I agree with regulations and I believe they should be fairly tough. Like I said previously, if you have nothing to hide, than you should have nothing to fear from regulations. I dont belong to the NRA or anything like that for the simple reason that they are the types of extremist your talking about. To them, any regulation is a breach of the constitution. But I agree that its open to interpretion just like we have the right to free speech, but that doesnt mean you can stand up in the mall and scream obsenities and claim free speech. Actually alot of the hunters I know hate the NRA and similar organizations. They claim to be standing up for our rights, but alot of us feel like they are giving all gun owners a bad name by being so unyeilding. Its too bad thats the face of the gun owners that get all the press, alot of us just want to hunt.
i agree with real time strategy, on account of his sensible and valid point, and cos his sig is totally bitchin.
"Moisture is the essence of wetness, and wetness is the essence of beauty."
It would take forever to read point by point every post, but I have read a lot, and here's a summary of what i think.
I think our nations founding fathers were not just brilliant to come up with a system that if fully implemented provides the best foundation for a free nation, but also gave the populous the means to defend themselves from tyrannical rule.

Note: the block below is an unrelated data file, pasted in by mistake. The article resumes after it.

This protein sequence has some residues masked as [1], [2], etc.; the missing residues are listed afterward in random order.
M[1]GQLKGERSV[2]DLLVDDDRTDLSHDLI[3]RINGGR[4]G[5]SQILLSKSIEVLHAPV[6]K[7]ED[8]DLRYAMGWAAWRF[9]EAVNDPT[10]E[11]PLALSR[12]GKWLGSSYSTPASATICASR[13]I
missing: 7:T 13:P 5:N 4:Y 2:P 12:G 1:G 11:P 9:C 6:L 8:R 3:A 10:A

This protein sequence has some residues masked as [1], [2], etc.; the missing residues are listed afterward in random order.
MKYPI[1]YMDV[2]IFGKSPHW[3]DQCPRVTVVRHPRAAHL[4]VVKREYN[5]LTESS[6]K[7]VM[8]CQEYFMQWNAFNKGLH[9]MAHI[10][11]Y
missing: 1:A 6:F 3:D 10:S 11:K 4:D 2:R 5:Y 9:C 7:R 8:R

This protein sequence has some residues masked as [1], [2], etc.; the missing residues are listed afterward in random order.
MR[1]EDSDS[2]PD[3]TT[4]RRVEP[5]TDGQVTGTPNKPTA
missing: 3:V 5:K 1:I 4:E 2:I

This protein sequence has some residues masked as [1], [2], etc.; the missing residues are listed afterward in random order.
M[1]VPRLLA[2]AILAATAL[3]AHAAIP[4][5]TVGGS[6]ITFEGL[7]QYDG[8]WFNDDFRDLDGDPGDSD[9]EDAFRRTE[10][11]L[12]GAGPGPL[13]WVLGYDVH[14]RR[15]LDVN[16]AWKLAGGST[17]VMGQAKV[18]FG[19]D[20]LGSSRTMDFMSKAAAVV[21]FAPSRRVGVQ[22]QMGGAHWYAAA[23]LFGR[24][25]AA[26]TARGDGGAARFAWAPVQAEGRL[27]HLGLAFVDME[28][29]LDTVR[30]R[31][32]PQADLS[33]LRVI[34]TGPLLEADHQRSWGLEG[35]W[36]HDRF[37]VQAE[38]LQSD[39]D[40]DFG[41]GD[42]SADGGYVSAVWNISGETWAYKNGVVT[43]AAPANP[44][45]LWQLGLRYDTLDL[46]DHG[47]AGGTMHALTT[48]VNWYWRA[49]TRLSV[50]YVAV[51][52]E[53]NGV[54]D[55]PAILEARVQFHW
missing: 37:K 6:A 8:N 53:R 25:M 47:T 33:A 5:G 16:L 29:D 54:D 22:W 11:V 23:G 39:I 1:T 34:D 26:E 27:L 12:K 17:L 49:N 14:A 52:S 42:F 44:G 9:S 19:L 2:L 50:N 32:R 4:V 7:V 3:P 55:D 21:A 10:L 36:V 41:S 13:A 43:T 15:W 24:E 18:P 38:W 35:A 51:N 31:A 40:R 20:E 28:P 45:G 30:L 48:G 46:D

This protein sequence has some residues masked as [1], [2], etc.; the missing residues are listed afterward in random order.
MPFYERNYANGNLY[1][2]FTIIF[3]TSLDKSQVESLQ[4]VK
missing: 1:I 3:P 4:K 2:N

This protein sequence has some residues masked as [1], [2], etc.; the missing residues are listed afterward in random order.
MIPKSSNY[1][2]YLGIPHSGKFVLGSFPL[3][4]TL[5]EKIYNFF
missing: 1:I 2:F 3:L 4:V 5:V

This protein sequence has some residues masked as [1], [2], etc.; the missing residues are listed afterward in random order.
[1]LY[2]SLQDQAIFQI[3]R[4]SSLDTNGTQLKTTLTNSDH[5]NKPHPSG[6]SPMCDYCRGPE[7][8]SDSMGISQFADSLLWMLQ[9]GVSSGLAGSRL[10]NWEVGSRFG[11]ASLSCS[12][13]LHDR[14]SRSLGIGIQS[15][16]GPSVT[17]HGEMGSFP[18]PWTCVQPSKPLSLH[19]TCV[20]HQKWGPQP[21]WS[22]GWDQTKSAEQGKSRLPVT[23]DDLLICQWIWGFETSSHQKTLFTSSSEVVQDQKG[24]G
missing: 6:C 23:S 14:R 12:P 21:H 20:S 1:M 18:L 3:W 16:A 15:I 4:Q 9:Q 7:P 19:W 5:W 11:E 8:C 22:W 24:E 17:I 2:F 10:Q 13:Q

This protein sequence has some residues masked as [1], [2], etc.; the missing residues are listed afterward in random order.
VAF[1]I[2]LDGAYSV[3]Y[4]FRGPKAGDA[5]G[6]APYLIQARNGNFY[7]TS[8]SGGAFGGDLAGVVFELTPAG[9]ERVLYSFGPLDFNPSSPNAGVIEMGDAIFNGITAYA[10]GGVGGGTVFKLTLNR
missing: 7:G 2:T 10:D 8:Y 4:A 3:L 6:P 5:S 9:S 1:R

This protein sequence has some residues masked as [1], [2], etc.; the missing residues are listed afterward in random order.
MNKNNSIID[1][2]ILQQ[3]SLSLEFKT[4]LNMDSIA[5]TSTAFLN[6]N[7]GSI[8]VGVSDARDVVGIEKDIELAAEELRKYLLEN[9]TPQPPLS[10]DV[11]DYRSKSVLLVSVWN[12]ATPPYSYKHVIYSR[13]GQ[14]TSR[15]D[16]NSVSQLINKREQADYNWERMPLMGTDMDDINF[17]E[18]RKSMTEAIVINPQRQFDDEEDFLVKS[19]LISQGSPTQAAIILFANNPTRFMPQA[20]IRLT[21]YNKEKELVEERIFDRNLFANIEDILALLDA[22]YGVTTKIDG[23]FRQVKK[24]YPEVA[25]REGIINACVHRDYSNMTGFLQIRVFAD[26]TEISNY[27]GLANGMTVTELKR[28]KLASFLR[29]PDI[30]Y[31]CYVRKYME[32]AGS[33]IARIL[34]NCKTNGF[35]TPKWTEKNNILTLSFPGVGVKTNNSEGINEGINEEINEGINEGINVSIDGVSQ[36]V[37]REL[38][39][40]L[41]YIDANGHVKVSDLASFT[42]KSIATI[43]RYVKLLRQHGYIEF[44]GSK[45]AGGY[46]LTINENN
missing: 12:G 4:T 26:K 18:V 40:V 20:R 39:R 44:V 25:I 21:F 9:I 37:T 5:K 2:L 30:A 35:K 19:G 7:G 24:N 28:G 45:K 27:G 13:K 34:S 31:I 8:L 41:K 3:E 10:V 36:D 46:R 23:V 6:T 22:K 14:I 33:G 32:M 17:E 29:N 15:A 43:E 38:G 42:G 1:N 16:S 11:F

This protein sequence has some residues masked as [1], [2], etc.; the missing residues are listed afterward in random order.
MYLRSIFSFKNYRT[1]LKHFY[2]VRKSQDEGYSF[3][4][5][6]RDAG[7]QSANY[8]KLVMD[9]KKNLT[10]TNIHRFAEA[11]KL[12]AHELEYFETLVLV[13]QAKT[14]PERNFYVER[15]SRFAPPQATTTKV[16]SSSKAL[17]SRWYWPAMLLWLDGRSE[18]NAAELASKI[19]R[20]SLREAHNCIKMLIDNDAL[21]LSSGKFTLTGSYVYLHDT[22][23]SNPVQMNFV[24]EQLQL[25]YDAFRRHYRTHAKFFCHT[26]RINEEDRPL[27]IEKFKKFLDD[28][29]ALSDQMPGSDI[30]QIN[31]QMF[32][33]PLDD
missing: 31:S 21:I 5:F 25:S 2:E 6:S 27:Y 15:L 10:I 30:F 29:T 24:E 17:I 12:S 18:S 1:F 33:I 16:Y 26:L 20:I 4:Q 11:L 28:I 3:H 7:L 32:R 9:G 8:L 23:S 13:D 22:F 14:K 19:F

When it was stated prior the 2nd Amendment applies only to militia, I whole heartily disagree. The point of Militia is not to be our armed forces, that's why the US had the Continental army at the time. The Militia was provided by the populous who could themselves provide their firearms they could use to protect themselves and fend off invaders. If guns were restricted and only handed out to militia in times of war, why not just have a regular army and disband militia? The United States has essentially done that for the most part by the introduction of the National Guard, a shaky alliance between citizen and soldier. Modern times call for modern measures, but that should not infringe upon the rights of the individual for self defense and protection.
It is easy to make a emotional argument out of insane people committing mass killings. In fact I consider it an argumentative fallacy in that it makes an emotional appeal without laying down proper facts. Who in their right mind would stand up for the right of an individual to commit a mass killing?